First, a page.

Abintus Coaching Resources

Coaching and counselling lie on the same continuum, along with training and mentoring. Like counselling (therapy) coaching is also seen as a talking therapy. However there is a clear separation between the two of them, with some overlaps. This simple table does a quick comparison of the two.


People frequently ask about the differences between coaching, mentoring and counselling. The former are addressed in other resources.

People see part of their role as managers as being there to help people. My response is that yes absolutely, as a manager you have a duty of care to your employees and coachees. Their organisation expects that of them. As human beings we also similarly want to help others who might be struggling.

I share that managers are responsible for the well being of their employees as it impacts upon their ability and performance in the workplace. However, these managers are not professionally trained qualified counsellors or therapists. These are the people best placed to help people with more personal based concerns. There are boundaries to a coach’s responsibilities.

Many organisations provide access to services of support for employees when it is required. Occupational health, well-being, access to confidential ‘hot lines’ being amongst some of these.

Organisations will have clear processes for line managers to approach HR and seek support and guidance in the first place. This not only makes support immediate, but it also reduces risk to employee, manager and organisation alike.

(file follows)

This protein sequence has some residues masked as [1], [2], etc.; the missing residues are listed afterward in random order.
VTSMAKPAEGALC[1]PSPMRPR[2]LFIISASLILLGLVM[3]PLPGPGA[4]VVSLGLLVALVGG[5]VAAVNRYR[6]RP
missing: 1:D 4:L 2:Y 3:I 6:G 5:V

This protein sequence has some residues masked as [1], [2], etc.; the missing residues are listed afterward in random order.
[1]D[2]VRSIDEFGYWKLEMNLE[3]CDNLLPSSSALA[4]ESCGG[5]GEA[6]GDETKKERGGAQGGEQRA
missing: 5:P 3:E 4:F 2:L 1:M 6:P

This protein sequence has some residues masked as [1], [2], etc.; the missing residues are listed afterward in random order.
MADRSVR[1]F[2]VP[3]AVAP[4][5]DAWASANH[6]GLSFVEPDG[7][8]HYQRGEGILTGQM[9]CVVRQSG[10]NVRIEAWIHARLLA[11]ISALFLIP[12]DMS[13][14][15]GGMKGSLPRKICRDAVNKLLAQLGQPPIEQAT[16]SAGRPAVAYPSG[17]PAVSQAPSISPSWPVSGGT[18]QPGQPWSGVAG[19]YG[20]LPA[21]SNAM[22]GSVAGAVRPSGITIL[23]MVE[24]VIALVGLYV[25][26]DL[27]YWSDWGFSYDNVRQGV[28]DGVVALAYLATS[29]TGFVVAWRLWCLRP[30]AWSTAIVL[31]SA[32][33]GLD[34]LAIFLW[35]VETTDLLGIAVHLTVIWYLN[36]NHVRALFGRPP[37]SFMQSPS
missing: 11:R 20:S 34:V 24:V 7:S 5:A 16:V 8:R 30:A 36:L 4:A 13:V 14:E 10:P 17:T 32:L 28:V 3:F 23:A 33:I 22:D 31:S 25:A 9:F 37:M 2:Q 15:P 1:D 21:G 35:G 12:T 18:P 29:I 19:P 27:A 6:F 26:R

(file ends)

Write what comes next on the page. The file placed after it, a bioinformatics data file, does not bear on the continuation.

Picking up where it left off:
Coaching and counselling comparisons

Coaching as an approach, allows people to set and achieve goals for themselves to improve their work place performance. The coach engages and facilitates the process with the coach. They do not provide answers but uses the coachee’s own existing skills, knowledge and experiences to move the coachee forward. Coaching is always based in and on workplace situations.

Counselling provides a space for clients to explore who they are and where they are in their lives. It identifies and addresses personal problems and issues. Counselling focuses on the past and the present and looks to ‘treat’ the client. It is used to work on psychological, relationship and personal issues with the clients. Helping clients get in a better place mentally and emotionally when dealing with potentially traumatic events – bereavement, break-ups and divorce. As well as helping deal with  areas such as stress, depression, anxiety and addictions.

The table on this link is taken and adapted from Bruce Peltier’s 2001 book entitled ‘The Psychology of Executive Coaching’.

Whilst a lot of the table is still valid. I have added additions and changes to this based upon contemporary views around coaching, as the profession has researched and evolved.

This will be an evolving document as both entities continue to evolve.

A coach needs to be clear on the difference between both coaching and counselling and where the boundaries lie. In doing so their practice, abilities and service to their coachees develops.